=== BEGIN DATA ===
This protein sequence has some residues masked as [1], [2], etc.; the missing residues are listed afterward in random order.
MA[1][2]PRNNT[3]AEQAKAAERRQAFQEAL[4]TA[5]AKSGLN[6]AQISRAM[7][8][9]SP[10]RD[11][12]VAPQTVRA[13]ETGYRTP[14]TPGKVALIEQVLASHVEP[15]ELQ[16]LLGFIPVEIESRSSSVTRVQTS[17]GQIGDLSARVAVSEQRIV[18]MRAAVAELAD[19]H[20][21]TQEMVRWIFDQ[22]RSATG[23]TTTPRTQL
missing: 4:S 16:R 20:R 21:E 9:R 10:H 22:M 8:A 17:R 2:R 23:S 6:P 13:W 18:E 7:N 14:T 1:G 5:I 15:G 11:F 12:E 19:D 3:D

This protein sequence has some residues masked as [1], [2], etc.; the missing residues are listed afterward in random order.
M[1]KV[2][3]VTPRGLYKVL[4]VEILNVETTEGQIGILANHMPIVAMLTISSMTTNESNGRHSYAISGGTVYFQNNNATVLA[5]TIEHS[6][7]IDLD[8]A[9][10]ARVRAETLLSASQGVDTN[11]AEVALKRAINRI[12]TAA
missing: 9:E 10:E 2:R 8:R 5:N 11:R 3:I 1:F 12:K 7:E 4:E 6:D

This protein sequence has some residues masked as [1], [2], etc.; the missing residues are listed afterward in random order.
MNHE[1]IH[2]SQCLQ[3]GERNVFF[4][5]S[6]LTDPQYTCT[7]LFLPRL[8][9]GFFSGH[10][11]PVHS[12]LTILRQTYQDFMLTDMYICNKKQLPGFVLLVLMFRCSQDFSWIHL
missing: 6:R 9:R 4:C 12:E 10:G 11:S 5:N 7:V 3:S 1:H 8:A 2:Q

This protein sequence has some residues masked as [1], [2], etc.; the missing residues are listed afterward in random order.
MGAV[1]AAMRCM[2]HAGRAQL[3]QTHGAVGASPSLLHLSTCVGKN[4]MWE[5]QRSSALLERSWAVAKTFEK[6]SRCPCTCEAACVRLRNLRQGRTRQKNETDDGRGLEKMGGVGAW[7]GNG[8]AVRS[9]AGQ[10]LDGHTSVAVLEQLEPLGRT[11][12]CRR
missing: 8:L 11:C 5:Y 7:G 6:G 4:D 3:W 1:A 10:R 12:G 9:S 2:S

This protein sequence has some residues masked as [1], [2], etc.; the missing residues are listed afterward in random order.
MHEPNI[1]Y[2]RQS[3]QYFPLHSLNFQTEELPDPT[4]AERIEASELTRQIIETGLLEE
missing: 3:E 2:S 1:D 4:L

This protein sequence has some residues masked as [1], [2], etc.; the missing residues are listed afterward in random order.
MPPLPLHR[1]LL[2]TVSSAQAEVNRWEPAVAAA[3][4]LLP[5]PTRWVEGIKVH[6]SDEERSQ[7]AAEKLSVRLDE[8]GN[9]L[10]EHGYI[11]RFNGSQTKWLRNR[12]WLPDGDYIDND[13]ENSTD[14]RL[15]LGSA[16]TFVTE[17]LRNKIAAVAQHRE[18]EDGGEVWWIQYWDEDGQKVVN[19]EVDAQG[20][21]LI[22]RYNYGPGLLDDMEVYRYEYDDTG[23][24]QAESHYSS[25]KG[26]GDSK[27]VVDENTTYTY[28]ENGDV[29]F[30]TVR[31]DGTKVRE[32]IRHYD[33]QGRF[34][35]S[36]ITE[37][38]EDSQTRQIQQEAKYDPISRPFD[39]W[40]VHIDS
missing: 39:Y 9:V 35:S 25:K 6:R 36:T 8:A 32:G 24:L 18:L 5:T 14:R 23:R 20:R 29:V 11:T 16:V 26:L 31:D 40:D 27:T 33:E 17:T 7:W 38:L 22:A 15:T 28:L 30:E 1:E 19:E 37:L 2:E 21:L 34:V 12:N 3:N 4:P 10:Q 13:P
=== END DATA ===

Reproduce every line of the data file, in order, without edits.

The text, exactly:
This protein sequence has some residues masked as [1], [2], etc.; the missing residues are listed afterward in random order.
MA[1][2]PRNNT[3]AEQAKAAERRQAFQEAL[4]TA[5]AKSGLN[6]AQISRAM[7][8][9]SP[10]RD[11][12]VAPQTVRA[13]ETGYRTP[14]TPGKVALIEQVLASHVEP[15]ELQ[16]LLGFIPVEIESRSSSVTRVQTS[17]GQIGDLSARVAVSEQRIV[18]MRAAVAELAD[19]H[20][21]TQEMVRWIFDQ[22]RSATG[23]TTTPRTQL
missing: 4:S 16:R 20:R 21:E 9:R 10:H 22:M 8:A 17:R 2:R 23:S 6:P 13:W 18:E 7:N 14:T 1:G 5:I 15:G 11:F 12:E 19:D 3:D

This protein sequence has some residues masked as [1], [2], etc.; the missing residues are listed afterward in random order.
M[1]KV[2][3]VTPRGLYKVL[4]VEILNVETTEGQIGILANHMPIVAMLTISSMTTNESNGRHSYAISGGTVYFQNNNATVLA[5]TIEHS[6][7]IDLD[8]A[9][10]ARVRAETLLSASQGVDTN[11]AEVALKRAINRI[12]TAA
missing: 9:E 10:E 2:R 8:R 5:N 11:R 3:I 1:F 12:K 7:E 4:E 6:D

This protein sequence has some residues masked as [1], [2], etc.; the missing residues are listed afterward in random order.
MNHE[1]IH[2]SQCLQ[3]GERNVFF[4][5]S[6]LTDPQYTCT[7]LFLPRL[8][9]GFFSGH[10][11]PVHS[12]LTILRQTYQDFMLTDMYICNKKQLPGFVLLVLMFRCSQDFSWIHL
missing: 6:R 9:R 4:C 12:E 10:G 11:S 5:N 7:V 3:S 1:H 8:A 2:Q

This protein sequence has some residues masked as [1], [2], etc.; the missing residues are listed afterward in random order.
MGAV[1]AAMRCM[2]HAGRAQL[3]QTHGAVGASPSLLHLSTCVGKN[4]MWE[5]QRSSALLERSWAVAKTFEK[6]SRCPCTCEAACVRLRNLRQGRTRQKNETDDGRGLEKMGGVGAW[7]GNG[8]AVRS[9]AGQ[10]LDGHTSVAVLEQLEPLGRT[11][12]CRR
missing: 8:L 11:C 5:Y 7:G 6:G 4:D 3:W 1:A 10:R 12:G 9:S 2:S

This protein sequence has some residues masked as [1], [2], etc.; the missing residues are listed afterward in random order.
MHEPNI[1]Y[2]RQS[3]QYFPLHSLNFQTEELPDPT[4]AERIEASELTRQIIETGLLEE
missing: 3:E 2:S 1:D 4:L

This protein sequence has some residues masked as [1], [2], etc.; the missing residues are listed afterward in random order.
MPPLPLHR[1]LL[2]TVSSAQAEVNRWEPAVAAA[3][4]LLP[5]PTRWVEGIKVH[6]SDEERSQ[7]AAEKLSVRLDE[8]GN[9]L[10]EHGYI[11]RFNGSQTKWLRNR[12]WLPDGDYIDND[13]ENSTD[14]RL[15]LGSA[16]TFVTE[17]LRNKIAAVAQHRE[18]EDGGEVWWIQYWDEDGQKVVN[19]EVDAQG[20][21]LI[22]RYNYGPGLLDDMEVYRYEYDDTG[23][24]QAESHYSS[25]KG[26]GDSK[27]VVDENTTYTY[28]ENGDV[29]F[30]TVR[31]DGTKVRE[32]IRHYD[33]QGRF[34][35]S[36]ITE[37][38]EDSQTRQIQQEAKYDPISRPFD[39]W[40]VHIDS
missing: 39:Y 9:V 35:S 25:K 6:R 36:T 8:A 32:G 24:L 18:L 5:T 14:R 23:R 20:R 29:V 11:T 16:V 26:L 31:D 40:D 27:T 33:E 17:T 7:W 38:L 22:A 15:T 28:L 30:E 1:E 19:E 37:L 2:E 21:L 34:V 12:N 3:N 4:P 10:Q 13:P